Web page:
The History of the Celebration of Christmas in Europe

When we have the media telling us that Christmas is actually a pagan ceremony – it is really just the Puritan view of Christmas presented in the ‘new Puritan’ way. Below is a summary of Father Weiser’s brief history of the festival of Christmas, as set out in his book, “A Handbook of Christian Feasts and Customs” (1) – a discursive study of Christmas from the perspective of 1952.

He noted that, in the Roman Empire it was a general custom to celebrate the birthdays of rulers, with no necessary correlation between the date of the celebration and the date of the actual birth- the birthdate of Plato for example was celebrated on the feast day of the god Apollo.

The early Christians celebrated the birth of Christ, in most cases on the feast of Epiphany (January 6), which is one of the oldest feasts. Father Weiser says: “Soon after the end of the last great persecution, about the year 330 AD, the Church in Rome definitely assigned December 25 for the celebration of the birth of Christ.” He noted that no official reason was given for this date, which led to different explanations subsisting – the first, that it was the actual date of birth, the second, that the birth was six months after the annunciation of John the Baptist (September 24), thus arriving at March 25 for the Annunciation – the Incarnation, and 25 December is nine months later – the birth of our Lord. Although this is an explanation that makes logical sense, it is dismissed by Father Weiser as relying upon too many assumptions.

The most probable explanation, according to him, is the third: “The choice of December 25 was influenced by the fact that the Romans, from the time of the Emperor Aurelian (275 AD) had celebrated the feast of the sun god, Sol Invictus, (the Unconquered Sun) on that day. “December 25 was called the ‘Birthday of the Sun’ and great pagan religious celebrations of the Mithras cult were held all throughout the Empire. What was more natural than the Christians celebrate the birth of Him who was the ‘Light of the World’ and the true ‘Sun of Justice’ on this very day? The popes seem to have chosen December 25 precisely for the purpose of inspiring people to turn from the worship of a material sun to the adoration of Christ the Lord..

It is sometimes said that the Nativity is only a ‘Christianized pagan festival’. However the Christians of those early centuries were keenly aware of the difference between the two festivals-one pagan and one Christian, on the same day. The coincidence in the date, even if intended, does not make the two celebrations identical – some newly converted Christians who thoughtlessly retained symbols of the sun worship on Christmas day were immediately and sternly reproved by their superiors and the abuses suppressed – examples subsist in the writings of Tertullian, (3rd century) and Christian authors of 4th and 5th centuries, the sermons of St Augustine (4th century) and St Leo I, (461 AD).

“The error of confusing Yule (solstice) and Christmas (the Mass of Christ), as if both celebrations had a common origin occurs even in our own time, [exemplified in] expressions like, ‘Christmas originated four thousand years ago’ and ‘the pagan origin of Christmas’ … While it is certainly true that some popular features and symbols of our Christmas celebration had their origins in pre-Christian yuletide customs, Christmas itself- the meaning and message- is in no way connected with any pagan or Yule rite.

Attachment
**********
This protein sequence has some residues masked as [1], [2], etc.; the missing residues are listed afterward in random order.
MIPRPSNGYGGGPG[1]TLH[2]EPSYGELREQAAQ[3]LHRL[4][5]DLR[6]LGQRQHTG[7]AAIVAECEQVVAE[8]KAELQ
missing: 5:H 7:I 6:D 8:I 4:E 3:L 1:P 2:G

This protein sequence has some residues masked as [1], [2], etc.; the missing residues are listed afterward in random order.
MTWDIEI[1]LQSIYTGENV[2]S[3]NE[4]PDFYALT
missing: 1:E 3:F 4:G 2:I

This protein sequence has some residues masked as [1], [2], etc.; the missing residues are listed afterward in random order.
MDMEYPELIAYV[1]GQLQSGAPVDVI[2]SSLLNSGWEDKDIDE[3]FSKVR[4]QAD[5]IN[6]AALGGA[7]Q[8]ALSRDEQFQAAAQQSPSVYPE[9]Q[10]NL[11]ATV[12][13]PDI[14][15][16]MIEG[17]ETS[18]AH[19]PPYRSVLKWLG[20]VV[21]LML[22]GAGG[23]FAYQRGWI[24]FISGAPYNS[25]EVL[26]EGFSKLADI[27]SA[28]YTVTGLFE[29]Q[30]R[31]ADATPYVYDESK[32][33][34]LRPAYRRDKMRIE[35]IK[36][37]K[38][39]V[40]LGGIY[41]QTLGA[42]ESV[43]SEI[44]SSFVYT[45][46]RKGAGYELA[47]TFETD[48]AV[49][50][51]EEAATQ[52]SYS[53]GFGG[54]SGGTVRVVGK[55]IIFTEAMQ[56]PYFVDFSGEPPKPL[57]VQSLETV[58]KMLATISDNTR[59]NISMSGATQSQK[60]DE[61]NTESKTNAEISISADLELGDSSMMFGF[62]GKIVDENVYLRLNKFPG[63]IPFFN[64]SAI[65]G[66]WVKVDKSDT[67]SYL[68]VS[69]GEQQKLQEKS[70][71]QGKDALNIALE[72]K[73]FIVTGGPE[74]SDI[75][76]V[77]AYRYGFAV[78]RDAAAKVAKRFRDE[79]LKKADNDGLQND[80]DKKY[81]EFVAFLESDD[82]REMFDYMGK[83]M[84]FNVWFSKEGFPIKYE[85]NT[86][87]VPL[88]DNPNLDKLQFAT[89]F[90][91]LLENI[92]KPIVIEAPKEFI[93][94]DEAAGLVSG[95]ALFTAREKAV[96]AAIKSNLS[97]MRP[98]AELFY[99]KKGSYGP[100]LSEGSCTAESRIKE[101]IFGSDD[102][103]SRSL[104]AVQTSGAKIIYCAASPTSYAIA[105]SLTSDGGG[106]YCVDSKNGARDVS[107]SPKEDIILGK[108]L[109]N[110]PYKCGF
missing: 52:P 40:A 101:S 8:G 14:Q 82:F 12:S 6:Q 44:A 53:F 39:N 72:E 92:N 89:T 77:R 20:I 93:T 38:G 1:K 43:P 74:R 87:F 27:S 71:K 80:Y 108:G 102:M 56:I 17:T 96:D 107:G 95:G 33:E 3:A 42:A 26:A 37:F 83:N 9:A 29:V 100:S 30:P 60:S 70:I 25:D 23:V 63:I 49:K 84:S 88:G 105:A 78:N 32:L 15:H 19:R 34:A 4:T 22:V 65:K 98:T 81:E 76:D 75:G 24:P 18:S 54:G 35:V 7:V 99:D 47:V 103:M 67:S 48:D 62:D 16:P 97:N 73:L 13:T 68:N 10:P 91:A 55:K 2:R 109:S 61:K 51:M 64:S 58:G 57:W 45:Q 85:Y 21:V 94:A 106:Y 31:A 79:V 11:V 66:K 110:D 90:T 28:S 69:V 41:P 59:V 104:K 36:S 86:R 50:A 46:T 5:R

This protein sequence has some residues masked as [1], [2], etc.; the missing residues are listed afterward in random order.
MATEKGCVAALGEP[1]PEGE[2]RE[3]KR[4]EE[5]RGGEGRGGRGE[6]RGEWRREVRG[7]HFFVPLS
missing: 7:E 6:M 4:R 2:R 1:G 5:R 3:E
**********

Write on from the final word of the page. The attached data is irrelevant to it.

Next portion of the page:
“MIDDLE AGES: The great religious pioneers and missionaries who brought Christianity to the pagan tribes of Europe also introduced the celebration of Christmas. It came to Ireland through St Patrick (461 AD) to England through St Augustine (604 AD) to Germany through St Boniface (754 AD). The Irish monks St Columban (615 AD) and St Call (646 AD) introduced it into Switzerland and Western Austria; the Scandinavians received it through St Ansgar (865 AD). The Slavic people it was brought by the apostles the brothers St Cyril (869 AD) and St Methodius (885 AD) to Hungary by St Adalebert (997 AD).

“By about 1100 AD all of the nations of Europe had accepted Christianity and Christmas celebrated everywhere with great devotion and joy. The period from the 12th to the 16th centuries was the peak of a general Christian celebration of the Nativity not only in churches and monasteries but in the home as well. It was a time of inspiring and colourful religious services. Carols and Christmas plays were written. It was at this period too, that most of the delightful Christmas customs were introduced.

“A few popular customs, however, were suppressed as improper – such as dancing and mumming in church…

“DECLINE: With the Reformation in the 16th century there naturally came a sharp change in the Christmas celebration for many countries in Europe. The Sacrifice of the Mass – the very soul of the feast- was suppressed. The Holy Eucharist, the liturgy of the Divine Office, the sacramental and ceremonies all disappeared. So did the colourful and inspiring processions, the veneration of the Blessed Virgin Mary and the saints. In many countries, all that remained of the once rich and glorious religious festival was a sermon and a prayer service on Christmas day.